7 Reasons To Visit the Pacific Northwest: A Seattle Native Weighs In

Mount Shuk­san and Pic­ture lake, North Cas­cades Nation­al Park, Washington

The North­west is where I learned to spot whales and bald eagles, and to skip rocks in icy lakes and rivers. It’s where I spent sum­mers bikepack­ing the rur­al back­roads of the San Juan Islands, and its snow-cov­ered Cas­cade Moun­tains host­ed my very first pow­der turns. 

The Pacif­ic North­west has always had my heart; here are sev­en rea­sons why I think it will steal yours too.

- Lind­sey, CLYMB Adven­ture Trav­el Coordinator

The Moun­tains — No mat­ter where you are, there’s almost always a snow-capped moun­tain in sight, whether you find your­self in the shad­ow of icon­ic peaks like Mt. Rainier, Mt. Bak­er, Mt. Olym­pus, Mt. Hood, or the Three Sis­ters (among many, many oth­ers). Thanks to these giants and their coun­ter­parts in the Cas­cade and Olympic moun­tain ranges, hik­ing, ski­ing, moun­tain bik­ing, camp­ing, and all sorts of mountain‑y pur­suits abound.

The Coast — Rugged and wild, the coast­line of Wash­ing­ton and Ore­gon stretch­es for hun­dreds of miles, giv­ing you ample oppor­tu­ni­ty to wan­der emp­ty beach­es, explore sand dunes, surf, and hunt for crabs to your heart’s content.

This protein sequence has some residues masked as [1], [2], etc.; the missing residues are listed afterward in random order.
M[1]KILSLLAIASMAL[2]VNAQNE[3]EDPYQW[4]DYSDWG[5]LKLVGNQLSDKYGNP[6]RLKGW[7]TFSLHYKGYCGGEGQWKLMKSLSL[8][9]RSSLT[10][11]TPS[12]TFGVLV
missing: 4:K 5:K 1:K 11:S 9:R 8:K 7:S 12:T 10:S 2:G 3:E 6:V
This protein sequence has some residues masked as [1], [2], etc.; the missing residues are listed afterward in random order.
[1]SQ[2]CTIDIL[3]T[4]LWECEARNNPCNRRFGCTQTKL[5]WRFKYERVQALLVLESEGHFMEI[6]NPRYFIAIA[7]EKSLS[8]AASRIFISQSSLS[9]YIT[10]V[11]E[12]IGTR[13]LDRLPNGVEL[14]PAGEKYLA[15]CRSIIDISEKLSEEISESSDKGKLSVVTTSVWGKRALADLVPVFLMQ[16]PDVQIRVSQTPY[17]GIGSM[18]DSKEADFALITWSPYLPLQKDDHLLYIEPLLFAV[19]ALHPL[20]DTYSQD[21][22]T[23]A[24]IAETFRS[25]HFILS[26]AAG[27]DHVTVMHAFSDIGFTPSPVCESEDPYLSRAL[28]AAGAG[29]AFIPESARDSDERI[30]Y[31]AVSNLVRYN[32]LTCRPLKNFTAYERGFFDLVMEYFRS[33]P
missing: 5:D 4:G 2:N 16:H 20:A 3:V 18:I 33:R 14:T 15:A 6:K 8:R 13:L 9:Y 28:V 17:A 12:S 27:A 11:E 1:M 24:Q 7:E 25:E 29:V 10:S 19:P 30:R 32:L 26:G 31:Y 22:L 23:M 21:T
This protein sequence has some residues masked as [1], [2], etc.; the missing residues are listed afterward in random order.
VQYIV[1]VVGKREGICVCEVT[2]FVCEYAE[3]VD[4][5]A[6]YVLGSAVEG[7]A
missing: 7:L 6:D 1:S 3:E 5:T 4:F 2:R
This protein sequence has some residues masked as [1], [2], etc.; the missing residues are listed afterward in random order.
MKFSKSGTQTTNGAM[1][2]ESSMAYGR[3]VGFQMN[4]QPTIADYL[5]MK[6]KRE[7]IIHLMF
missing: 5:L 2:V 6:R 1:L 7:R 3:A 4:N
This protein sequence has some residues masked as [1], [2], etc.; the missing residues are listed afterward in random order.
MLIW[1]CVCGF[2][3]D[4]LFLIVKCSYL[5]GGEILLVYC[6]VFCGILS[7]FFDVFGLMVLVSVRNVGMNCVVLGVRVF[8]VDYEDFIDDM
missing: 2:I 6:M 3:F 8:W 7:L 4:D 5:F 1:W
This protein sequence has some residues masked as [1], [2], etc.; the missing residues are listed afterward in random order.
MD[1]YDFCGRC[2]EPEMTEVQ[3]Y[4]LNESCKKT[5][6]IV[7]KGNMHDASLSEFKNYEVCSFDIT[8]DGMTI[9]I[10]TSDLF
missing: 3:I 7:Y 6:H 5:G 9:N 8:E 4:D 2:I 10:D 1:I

The Islands — Whether you find your­self explor­ing the famed San Juan Islands or opt instead for one of the many islands clos­er to Seat­tle (I have a soft spot for Whid­bey Island), you’re sure to be charmed by the rur­al farms and artist’s work­shops, tight-knit water­front com­mu­ni­ties, tow­er­ing ever­green trees, and abun­dant wildlife that call these mag­i­cal places home.

The Sum­mers - The North­west comes alive in the sun­ny sum­mer months, when day­light has been known to stick around until 10pm. Make the most of the long days by tak­ing advan­tage of seem­ing­ly end­less oppor­tu­ni­ties for recre­ation like hik­ing, fish­ing, camp­ing, sail­ing, kayak­ing, moun­tain bik­ing, back­pack­ing, climb­ing — you name it. Unwind at night at an out­door con­cert or beer gar­den, or dine al fres­co as the sun sets — any­thing goes dur­ing sum­mer in the Northwest!

The Win­ters — First thing’s first — yes, it rains. But rarely is it more than a driz­zle, mean­ing those with the prop­er rain gear can enjoy near­ly all of the afore­men­tioned “sum­mer” activ­i­ties, even in win­ter. And rain at low­er ele­va­tions typ­i­cal­ly means snow in the moun­tains, where some of the best ski­ing in the coun­try can be found.

The Fer­ries — When I day­dream about the North­west, I envi­sion a Wash­ing­ton State Fer­ry sail­ing the waters of Puget Sound, Mt. Rainier tow­er­ing in the back­ground. This icon­ic mode of trans­porta­tion is a life­line for the thou­sands of peo­ple who call the islands of the Puget Sound and the Sal­ish Sea home, and a ride on a fer­ry is one of the most quin­tes­sen­tial­ly “North­west” things you can do. 

The Food & Drink — From Seattle’s cult favorite Dick’s Dri­ve-In burg­er chain and Portland’s boom­ing food truck scene, to world-renowned Wil­lows Inn on tiny Lum­mi Island, din­ing in the Pacif­ic North­west offers some­thing for every­one, espe­cial­ly if you enjoy salmon! Feel­ing thirsty? Wet your whis­tle at one of the Northwest’s count­less craft brew­eries, or taste your way through the region’s cel­e­brat­ed wine country.